Why Driveway Drainage Is Important

Poor driveway drainage is more than an inconvenience or eyesore. It can lead to safety risks, structural damage and flooding. Learn more about why having a drain in the driveway is important, the driveway drain types available and how to maintain a driveway drainage system.

What Is Driveway Drainage?

Driveway drainage refers to how water flows off a driveway. Good drainage for driveways directs water away from buildings to a suitable drainage area, such as water-permeable ground or a municipal sewer system. A drainage system consists of appropriate slopes and various drains to manage the water and prevent pooling and flooding.

A drainage system may be as simple as a well-maintained, correctly sloped concrete driveway that directs water to a gutter on the street. In locations with more rainfall, less permeable ground or terrain that makes grading difficult, a suitable drainage system likely comprises several drain types in different places around the property. Even a gravel driveway may need additional drainage if the ground underneath can't absorb the water and puddles form at low points.

Different Types of Drains

Here are the most common types of driveway drains:

  • French drain: A French drain is a perforated pipe placed in a trench filled with gravel. The pipe is only perforated on one side, with the solid side facing down so water can flow easily. Sometimes, the pipe is wrapped in fabric that lets water through but prevents debris from getting into the pipe. These drains work well in unpaved areas.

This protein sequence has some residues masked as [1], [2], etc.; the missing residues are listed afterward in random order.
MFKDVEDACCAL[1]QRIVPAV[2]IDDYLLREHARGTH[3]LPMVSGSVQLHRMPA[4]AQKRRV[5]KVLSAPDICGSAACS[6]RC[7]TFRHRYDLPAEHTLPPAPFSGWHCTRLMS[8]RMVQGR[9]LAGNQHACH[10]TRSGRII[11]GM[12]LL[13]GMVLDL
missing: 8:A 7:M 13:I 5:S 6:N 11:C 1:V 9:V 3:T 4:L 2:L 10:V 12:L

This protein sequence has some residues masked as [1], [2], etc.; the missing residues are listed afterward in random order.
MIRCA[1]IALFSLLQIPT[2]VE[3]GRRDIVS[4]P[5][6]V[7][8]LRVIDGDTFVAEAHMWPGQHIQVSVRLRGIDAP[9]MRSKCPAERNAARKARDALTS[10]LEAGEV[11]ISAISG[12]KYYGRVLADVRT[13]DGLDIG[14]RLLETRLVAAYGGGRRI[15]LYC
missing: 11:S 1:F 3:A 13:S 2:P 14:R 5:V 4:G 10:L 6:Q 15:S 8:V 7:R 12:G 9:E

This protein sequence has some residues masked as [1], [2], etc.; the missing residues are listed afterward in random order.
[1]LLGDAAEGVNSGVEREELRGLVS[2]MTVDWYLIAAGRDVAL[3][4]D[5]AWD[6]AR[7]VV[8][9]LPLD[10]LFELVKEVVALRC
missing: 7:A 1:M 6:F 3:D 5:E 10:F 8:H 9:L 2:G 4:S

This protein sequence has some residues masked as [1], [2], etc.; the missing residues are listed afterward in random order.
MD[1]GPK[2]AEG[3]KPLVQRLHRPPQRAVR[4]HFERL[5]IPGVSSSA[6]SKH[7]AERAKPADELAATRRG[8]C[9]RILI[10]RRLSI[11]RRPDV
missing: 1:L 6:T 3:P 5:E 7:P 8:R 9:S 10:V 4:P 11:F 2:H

• Trench drain: A trench drain is similar to a French drain but doesn't include a pipe. It's sometimes called a gravel drain. Though a trench drain is cheaper than a French drain, it's less efficient and less reliable. Like French drains, trench drains work best in unpaved areas.
  • Channel drain: A channel drain is a prefabricated drain enclosed on three sides with a grate on top. These drains typically cross a driveway's entire width and can be placed near the garage or the street. Depending on its shape, this type of drain may also be called a basin drain, box drain or slot drain. Channel drains are ideal for paved surfaces and places where the ground is less permeable or likely to get waterlogged.
  • Catch basin: Rather than directing water to a specific location, a catch basin is placed at a low point where water already gathers. Like a French drain, the basin has perforations on the top half but is solid on the bottom. It stores the water to drain slowly over time rather than create a soggy puddle.
  • Dry well: A dry well is similar to a catch basin, except it is located at the end of a drainage system to collect the water directed from other areas. Perforations in the container let water back into the ground slowly rather than all at once.

The Importance of Driveway Drains

Proper driveway drainage prevents water damage and ensures the safety of people who use the property. A suitable drainage system directs water away from buildings and prevents it from pooling on the driveway's surface. It can also relieve pressure on the municipal sewer system if it includes catch basins or dry wells rather than directing all water to the sewer.


Improper drainage can cause several issues, including:

  • Erosion: Water can cause erosion if it isn't given a specific path to follow. Severe erosion may lead to structural damage if water flows too close to the house or under the driveway.